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Version: 8 - Apfelstrudel


Engine automatically creates savepoints of your running executions. Savepoints are used to scale your automations and can be used to recover an execution after an error.

Use Cases

Savepoints are used to:

  • Persist the state of executions when they are idle.
  • Protect executions from workspace process downtimes.
  • Transfer executions between workspace processes to allow for scaling.
  • Mark a position in your code which can be used to jump back to.

Engine automatically handles the persisting, scaling and restoring for you.


Savepoints contain all information needed for the execution to resume at exactly the same instruction and going forward. Additionally the line and name of the Flow-API call and the timestamp is stored.

It is possible to revert an execution to the state of a savepoint for it to resume operation from the instruction. The complete state of the execution is restored, including all variables used in the execution.


Restoring an execution to a savepoint does not however affect other objects, like Engine settings, Engine files, or third party systems. Only the execution is restored. Objects which the execution already modified will remain modified.

Types of Savepoints

Additionally to the automatically created implicit savepoints, a Flow script can explicitly request a savepoint to be created. Such explicit savepoints can also be assigned a name. See Create a Named Savepoint.

Using Savepoints

Persisting Idle Executions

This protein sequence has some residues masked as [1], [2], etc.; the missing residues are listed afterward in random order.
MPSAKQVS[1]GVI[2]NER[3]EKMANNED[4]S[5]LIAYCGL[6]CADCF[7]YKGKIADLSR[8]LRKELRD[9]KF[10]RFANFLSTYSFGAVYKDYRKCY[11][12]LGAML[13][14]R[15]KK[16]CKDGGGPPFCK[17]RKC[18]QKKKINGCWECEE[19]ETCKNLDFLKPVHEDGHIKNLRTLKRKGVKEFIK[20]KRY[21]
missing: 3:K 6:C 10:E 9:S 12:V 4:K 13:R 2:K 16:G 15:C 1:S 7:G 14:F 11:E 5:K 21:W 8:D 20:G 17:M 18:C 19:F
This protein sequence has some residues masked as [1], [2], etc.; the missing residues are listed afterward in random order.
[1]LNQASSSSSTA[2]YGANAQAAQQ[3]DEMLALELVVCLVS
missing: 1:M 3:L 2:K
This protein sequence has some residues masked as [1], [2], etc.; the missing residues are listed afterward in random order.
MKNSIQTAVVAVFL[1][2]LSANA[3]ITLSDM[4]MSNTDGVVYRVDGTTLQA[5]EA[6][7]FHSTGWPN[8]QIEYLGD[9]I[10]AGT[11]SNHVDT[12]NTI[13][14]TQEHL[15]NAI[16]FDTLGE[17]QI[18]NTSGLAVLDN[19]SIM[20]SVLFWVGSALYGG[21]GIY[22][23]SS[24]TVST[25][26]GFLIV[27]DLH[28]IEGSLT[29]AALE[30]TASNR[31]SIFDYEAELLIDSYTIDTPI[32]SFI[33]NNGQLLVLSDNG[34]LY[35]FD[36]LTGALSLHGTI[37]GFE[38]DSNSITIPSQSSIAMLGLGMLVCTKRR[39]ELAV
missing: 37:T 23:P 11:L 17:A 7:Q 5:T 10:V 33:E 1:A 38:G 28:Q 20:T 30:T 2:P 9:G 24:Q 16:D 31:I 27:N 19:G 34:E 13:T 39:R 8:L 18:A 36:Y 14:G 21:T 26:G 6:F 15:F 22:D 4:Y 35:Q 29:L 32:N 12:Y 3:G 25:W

When an execution is idle for more than 60 seconds Engine will store its state in the database and unload it from memory. See SLEEP_MAX_SECONDS in Performance Settings

When the execution resumes, Engine will automatically restore the state.


Since savepoints are created implicitly with each Flow-API call, executions are resistant to workspace process crashes, server reboots, software upgrades, or network interruptions. As soon as a workspace process comes online again, it will resume the execution from the last state.

Transfer Executions for Scaling

Engine workspace processes are stateless workers. They consume executions from the database, process them, and and save the state in the database. Multiple workspace processes can be active at the same time. Whenever possible the least-busy workspace process is chosen to process an execution.


When deploying Engine in an auto-scaling environment like Kubernetes, the CPU usage of workspace processes can be used to determine the need for up- or downscaling.

Create a Named Savepoint

The Flow-API command create_savepoint creates an explicit, named savepoint.

import flow_api

def handler(system: flow_api.System, this: flow_api.Execution, inputs: dict):
# fetch some data
data = this.connect(
fetch='SELECT * FROM data',

# create a named savepoint
# in case of an error the execution can be reverted
# to this state and resume normal operations

# process the data
# in case the remote-api call fails it is possible to
# revert to the savepoint above and retry the remote-api call
# without having to fetch the data again
return this.success('all done')

Restore an Execution to a Savepoint

It is possible to restore a savepoint using the Flow-API:

this.load_savepoint('with-fetched-data', by='name')
# or by ID

It is also possible to load a savepoints with a button click via the savepoints tab in the UI. Every Execution has a tab called Savepoints where a list with Created at, Line number, Action and Command shows the available savepoints. They can be loaded easily with a click.


Be careful to avoid loops when restoring a Savepoint using load_savepoint.


When restoring an execution to a previous state, any timeout which the execution currently has set will be cleared.

Savepoint lifetime

You can configure savepoint retention of implicit savepoints in the workspace settings. Either all implicit savepoints of an execution are preserved or just the last.

Explicit (manual) savepoints are always retained.


When an execution is deleted all its savepoints are deleted as well.

Learn More

Workspace configuration